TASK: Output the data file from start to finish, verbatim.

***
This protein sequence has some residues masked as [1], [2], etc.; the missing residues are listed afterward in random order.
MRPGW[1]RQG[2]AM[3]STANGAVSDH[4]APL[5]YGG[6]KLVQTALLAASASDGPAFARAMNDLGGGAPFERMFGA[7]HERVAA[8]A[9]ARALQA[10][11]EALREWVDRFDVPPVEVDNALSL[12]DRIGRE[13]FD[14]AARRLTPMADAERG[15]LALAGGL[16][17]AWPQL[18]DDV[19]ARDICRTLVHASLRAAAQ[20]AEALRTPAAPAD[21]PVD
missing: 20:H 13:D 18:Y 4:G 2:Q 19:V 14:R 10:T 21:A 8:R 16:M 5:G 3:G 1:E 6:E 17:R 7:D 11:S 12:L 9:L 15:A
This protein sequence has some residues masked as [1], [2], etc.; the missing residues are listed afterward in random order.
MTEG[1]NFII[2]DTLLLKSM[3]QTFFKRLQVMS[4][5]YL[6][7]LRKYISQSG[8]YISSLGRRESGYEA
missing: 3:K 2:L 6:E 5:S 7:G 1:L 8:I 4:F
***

This protein sequence has some residues masked as [1], [2], etc.; the missing residues are listed afterward in random order.
MRPGW[1]RQG[2]AM[3]STANGAVSDH[4]APL[5]YGG[6]KLVQTALLAASASDGPAFARAMNDLGGGAPFERMFGA[7]HERVAA[8]A[9]ARALQA[10][11]EALREWVDRFDVPPVEVDNALSL[12]DRIGRE[13]FD[14]AARRLTPMADAERG[15]LALAGGL[16][17]AWPQL[18]DDV[19]ARDICRTLVHASLRAAAQ[20]AEALRTPAAPAD[21]PVD
missing: 20:H 13:D 18:Y 4:G 2:Q 19:V 14:R 10:T 21:A 8:R 16:M 5:G 3:G 1:E 6:E 17:R 7:D 11:S 12:L 9:L 15:A
This protein sequence has some residues masked as [1], [2], etc.; the missing residues are listed afterward in random order.
MTEG[1]NFII[2]DTLLLKSM[3]QTFFKRLQVMS[4][5]YL[6][7]LRKYISQSG[8]YISSLGRRESGYEA
missing: 3:K 2:L 6:E 5:S 7:G 1:L 8:I 4:F